Chemistry and Biochemistry
Bayer School of Natural and Environmental Sciences
Bruce D. Beaver
David W. Seybert
Fraser F. Fleming
electron transfer initiated oxygenation, jet fuel, oxygen scavenger, phosphadioxirane, phosphine oxidation
It is believed that when air saturated jet fuels are subjected to high temperatures, two major fuel decomposition processes occur; thermal oxidation (autoxidation) and pyrolysis. Thermal oxidative degradation occurs when the fuel reacts with the dissolved oxygen present in the fuel and usually starts at temperatures above 120 °C. The deposition process usually occurs from 200-300 °C with deposits stopping after the consumption of the oxygen at about 300 °C. With increasing temperatures (~ 450 °C) the fuel begins to decompose thermally and form pyrolytic deposits.
It is believed that the autoxidation of jet fuel involves a peroxyl radical chain mechanism. Therefore, an oxygen scavenging additive (Sc) might be designed to react with oxygen to form an innocuous product (ScO). Electron rich molecules that have low oxidation potentials, such as phosphines, should be amenable to oxygen scavenging functions.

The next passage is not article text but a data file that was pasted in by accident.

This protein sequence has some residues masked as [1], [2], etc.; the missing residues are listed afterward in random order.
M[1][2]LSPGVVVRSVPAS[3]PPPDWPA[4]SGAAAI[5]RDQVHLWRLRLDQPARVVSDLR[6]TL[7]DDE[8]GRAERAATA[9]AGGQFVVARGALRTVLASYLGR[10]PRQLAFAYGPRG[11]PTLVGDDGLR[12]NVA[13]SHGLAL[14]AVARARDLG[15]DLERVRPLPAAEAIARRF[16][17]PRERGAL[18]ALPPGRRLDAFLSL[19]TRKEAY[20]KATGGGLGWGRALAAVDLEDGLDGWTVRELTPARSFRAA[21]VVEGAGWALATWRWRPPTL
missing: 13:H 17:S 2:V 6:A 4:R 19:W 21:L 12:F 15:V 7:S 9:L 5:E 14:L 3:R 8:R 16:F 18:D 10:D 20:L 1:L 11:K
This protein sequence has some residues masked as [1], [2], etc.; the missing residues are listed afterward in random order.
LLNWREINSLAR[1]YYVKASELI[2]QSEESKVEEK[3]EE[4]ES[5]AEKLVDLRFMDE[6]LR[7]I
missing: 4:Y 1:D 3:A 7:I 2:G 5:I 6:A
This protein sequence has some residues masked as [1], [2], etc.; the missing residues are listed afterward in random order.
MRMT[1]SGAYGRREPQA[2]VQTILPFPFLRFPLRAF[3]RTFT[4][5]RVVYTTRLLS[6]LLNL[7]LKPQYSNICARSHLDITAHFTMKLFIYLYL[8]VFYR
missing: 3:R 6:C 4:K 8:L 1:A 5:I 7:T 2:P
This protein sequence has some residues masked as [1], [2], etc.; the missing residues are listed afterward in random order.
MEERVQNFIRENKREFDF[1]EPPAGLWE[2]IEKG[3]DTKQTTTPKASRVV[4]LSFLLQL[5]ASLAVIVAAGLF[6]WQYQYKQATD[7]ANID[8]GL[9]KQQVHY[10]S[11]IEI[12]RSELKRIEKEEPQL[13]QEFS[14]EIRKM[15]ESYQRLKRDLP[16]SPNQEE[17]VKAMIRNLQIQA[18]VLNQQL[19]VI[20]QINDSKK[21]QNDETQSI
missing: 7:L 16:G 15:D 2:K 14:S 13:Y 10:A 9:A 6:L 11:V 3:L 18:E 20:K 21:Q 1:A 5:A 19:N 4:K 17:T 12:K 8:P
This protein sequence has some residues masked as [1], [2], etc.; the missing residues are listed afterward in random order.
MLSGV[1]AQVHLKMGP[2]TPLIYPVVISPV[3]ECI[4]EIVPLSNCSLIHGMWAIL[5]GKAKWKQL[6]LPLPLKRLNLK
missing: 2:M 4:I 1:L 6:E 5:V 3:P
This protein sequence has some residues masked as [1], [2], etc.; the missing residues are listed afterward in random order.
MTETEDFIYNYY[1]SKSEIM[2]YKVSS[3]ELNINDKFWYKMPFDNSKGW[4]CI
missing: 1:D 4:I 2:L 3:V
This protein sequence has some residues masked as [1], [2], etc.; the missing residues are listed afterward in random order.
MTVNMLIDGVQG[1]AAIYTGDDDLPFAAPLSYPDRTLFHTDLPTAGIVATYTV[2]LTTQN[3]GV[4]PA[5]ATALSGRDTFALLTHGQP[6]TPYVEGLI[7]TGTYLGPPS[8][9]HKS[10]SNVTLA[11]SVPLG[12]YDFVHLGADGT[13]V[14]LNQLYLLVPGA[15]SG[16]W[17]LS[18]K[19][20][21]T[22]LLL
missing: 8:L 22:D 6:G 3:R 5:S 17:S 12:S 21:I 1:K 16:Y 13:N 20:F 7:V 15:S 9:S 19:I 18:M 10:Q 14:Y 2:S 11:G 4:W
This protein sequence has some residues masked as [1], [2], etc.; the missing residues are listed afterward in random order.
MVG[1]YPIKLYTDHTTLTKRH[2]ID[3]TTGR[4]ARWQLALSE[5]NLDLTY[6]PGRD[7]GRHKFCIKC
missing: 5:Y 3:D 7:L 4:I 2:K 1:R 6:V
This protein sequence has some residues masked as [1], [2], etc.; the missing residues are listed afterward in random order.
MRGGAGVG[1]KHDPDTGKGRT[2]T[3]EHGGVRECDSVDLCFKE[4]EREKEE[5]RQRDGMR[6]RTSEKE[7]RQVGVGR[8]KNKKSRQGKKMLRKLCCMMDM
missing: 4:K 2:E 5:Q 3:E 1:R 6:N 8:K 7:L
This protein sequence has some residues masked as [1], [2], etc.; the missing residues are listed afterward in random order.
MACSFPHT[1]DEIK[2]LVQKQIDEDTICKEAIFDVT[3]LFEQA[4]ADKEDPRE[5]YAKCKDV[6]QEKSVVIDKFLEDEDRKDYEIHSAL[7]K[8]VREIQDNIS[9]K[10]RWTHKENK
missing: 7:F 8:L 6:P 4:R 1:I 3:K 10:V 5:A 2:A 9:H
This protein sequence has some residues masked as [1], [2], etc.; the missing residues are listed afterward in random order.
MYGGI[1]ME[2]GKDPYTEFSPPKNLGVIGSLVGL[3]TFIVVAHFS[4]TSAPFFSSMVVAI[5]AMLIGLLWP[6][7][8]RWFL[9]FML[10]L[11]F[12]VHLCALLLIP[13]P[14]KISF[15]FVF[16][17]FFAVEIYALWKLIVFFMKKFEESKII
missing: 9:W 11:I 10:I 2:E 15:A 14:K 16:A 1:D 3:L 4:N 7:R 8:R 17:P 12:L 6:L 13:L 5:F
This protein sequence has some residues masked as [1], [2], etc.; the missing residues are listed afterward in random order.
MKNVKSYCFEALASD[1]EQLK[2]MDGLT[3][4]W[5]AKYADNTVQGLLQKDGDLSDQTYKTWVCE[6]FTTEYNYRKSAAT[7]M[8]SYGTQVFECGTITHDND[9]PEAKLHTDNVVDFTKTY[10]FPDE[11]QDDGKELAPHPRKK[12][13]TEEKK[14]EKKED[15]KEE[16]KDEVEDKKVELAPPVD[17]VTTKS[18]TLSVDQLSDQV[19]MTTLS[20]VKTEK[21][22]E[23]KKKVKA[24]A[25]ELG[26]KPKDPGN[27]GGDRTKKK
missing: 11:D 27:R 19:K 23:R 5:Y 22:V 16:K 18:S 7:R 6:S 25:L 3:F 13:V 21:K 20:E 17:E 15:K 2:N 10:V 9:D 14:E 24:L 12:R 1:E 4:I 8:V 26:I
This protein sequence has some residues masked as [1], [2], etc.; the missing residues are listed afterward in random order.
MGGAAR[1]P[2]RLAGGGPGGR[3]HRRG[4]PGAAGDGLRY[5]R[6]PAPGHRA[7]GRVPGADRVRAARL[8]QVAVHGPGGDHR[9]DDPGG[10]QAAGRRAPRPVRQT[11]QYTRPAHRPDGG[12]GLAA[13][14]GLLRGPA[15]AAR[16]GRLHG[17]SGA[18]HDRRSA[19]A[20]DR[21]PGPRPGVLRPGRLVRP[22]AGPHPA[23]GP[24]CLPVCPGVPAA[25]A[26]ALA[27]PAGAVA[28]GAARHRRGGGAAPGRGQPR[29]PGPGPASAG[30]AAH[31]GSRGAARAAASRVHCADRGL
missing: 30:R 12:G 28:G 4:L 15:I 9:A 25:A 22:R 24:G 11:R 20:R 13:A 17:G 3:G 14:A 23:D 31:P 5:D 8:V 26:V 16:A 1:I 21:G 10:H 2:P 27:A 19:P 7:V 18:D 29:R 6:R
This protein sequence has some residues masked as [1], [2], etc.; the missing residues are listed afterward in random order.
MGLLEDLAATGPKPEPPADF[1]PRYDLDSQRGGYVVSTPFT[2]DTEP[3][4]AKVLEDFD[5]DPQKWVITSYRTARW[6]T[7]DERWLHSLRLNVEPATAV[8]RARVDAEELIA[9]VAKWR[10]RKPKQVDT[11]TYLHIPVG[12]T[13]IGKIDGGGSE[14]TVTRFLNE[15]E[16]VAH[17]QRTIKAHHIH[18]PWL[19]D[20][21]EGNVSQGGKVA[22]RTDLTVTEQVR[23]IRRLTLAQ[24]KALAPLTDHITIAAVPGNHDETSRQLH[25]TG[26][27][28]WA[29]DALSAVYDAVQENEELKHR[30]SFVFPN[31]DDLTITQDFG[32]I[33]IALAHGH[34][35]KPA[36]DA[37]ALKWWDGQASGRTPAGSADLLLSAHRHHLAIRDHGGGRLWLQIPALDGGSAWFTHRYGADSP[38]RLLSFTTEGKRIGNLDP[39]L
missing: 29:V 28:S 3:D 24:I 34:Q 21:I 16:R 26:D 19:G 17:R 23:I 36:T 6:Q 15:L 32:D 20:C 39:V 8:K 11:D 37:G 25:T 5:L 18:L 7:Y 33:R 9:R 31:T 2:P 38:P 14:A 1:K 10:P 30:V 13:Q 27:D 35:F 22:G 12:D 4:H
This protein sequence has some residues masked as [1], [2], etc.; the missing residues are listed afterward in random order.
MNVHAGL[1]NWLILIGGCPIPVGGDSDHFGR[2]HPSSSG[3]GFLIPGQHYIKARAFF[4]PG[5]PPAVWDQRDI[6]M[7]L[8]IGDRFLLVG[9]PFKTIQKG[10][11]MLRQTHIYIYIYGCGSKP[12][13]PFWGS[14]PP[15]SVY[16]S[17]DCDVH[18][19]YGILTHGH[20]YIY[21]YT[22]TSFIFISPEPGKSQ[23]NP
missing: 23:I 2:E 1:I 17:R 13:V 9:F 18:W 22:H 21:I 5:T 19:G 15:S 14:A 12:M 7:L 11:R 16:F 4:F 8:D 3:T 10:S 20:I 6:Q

Phosphine oxygenation at high temperatures indicates there are two concurrent reactions: a non-radical reaction and a radical chain reaction. The radical chain reaction can be inhibited by a phenolic antioxidant. The oxidation products are phosphine oxide and phosphinate with phosphine oxide being the major product. The distribution of these two products is effected by the phosphine concentration. All these experimental results support the existence of a five coordinate phosphadioxirane being the intermediate for the phosphine oxygenation.
Phosphine oxygenation at high temperatures has been proposed to occur via an electron transfer initiated oxygenation (ETIO). The reaction has a relatively low activation energy (~ 21 kcal/mol), which suggests a partial electron transfer is involved in the initiation step for the ETIO reaction. The activation parameters for different reaction systems are consistent with this revised ETIO mechanism.
Gao, L. (2005). On the Oxidative Degradation and Stabilization of Future Jet Fuels (Doctoral dissertation, Duquesne University). Retrieved from https://dsc.duq.edu/etd/567